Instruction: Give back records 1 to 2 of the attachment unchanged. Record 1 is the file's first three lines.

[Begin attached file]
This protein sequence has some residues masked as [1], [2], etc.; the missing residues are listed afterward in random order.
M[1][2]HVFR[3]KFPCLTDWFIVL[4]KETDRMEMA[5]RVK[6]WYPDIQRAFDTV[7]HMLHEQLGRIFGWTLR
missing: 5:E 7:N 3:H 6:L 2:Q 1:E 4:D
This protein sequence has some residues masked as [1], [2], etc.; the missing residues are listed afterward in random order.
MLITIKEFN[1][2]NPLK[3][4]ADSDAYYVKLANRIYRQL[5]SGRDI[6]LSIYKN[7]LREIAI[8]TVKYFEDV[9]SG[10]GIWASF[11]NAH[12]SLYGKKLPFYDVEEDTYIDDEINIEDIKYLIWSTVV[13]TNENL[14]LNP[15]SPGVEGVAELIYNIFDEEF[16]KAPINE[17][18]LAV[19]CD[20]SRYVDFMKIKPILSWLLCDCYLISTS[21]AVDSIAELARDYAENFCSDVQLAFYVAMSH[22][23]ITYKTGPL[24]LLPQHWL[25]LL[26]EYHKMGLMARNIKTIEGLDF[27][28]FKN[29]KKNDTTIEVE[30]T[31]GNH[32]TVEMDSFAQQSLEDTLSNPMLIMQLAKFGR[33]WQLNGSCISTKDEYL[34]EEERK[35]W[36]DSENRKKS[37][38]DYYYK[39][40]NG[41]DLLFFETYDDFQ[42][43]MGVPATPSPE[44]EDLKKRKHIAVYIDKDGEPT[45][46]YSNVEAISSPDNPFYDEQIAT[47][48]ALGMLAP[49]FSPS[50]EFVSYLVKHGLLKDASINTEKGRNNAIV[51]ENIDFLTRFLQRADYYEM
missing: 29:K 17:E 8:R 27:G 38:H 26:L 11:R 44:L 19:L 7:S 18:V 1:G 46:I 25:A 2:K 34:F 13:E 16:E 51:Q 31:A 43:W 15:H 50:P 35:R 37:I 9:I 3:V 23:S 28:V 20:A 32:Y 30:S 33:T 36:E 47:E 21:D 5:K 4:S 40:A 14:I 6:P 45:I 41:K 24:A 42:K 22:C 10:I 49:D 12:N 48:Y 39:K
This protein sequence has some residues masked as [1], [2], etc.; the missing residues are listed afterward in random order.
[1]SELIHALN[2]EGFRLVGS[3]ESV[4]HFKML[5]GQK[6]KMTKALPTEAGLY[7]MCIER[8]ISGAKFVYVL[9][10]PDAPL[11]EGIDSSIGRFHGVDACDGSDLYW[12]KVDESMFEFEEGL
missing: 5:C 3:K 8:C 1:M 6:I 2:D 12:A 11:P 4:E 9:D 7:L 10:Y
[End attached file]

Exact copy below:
This protein sequence has some residues masked as [1], [2], etc.; the missing residues are listed afterward in random order.
M[1][2]HVFR[3]KFPCLTDWFIVL[4]KETDRMEMA[5]RVK[6]WYPDIQRAFDTV[7]HMLHEQLGRIFGWTLR
missing: 5:E 7:N 3:H 6:L 2:Q 1:E 4:D
This protein sequence has some residues masked as [1], [2], etc.; the missing residues are listed afterward in random order.
MLITIKEFN[1][2]NPLK[3][4]ADSDAYYVKLANRIYRQL[5]SGRDI[6]LSIYKN[7]LREIAI[8]TVKYFEDV[9]SG[10]GIWASF[11]NAH[12]SLYGKKLPFYDVEEDTYIDDEINIEDIKYLIWSTVV[13]TNENL[14]LNP[15]SPGVEGVAELIYNIFDEEF[16]KAPINE[17][18]LAV[19]CD[20]SRYVDFMKIKPILSWLLCDCYLISTS[21]AVDSIAELARDYAENFCSDVQLAFYVAMSH[22][23]ITYKTGPL[24]LLPQHWL[25]LL[26]EYHKMGLMARNIKTIEGLDF[27][28]FKN[29]KKNDTTIEVE[30]T[31]GNH[32]TVEMDSFAQQSLEDTLSNPMLIMQLAKFGR[33]WQLNGSCISTKDEYL[34]EEERK[35]W[36]DSENRKKS[37][38]DYYYK[39][40]NG[41]DLLFFETYDDFQ[42][43]MGVPATPSPE[44]EDLKKRKHIAVYIDKDGEPT[45][46]YSNVEAISSPDNPFYDEQIAT[47][48]ALGMLAP[49]FSPS[50]EFVSYLVKHGLLKDASINTEKGRNNAIV[51]ENIDFLTRFLQRADYYEM
missing: 29:K 17:E 8:R 27:G 38:H 26:L 11:R 44:L 19:L 7:S 18:V 1:G 46:I 25:A 2:K 34:F 13:E 16:E 51:Q 31:A 43:W 15:H 50:P 35:R 37:I 9:I 3:V 23:S 28:V 20:A 32:Y 30:S 33:T 36:E 47:E 21:D 5:K 4:S 40:A 14:I 6:P 45:I 41:K 24:A 42:K 22:C 10:I 49:D 12:N 48:Y 39:K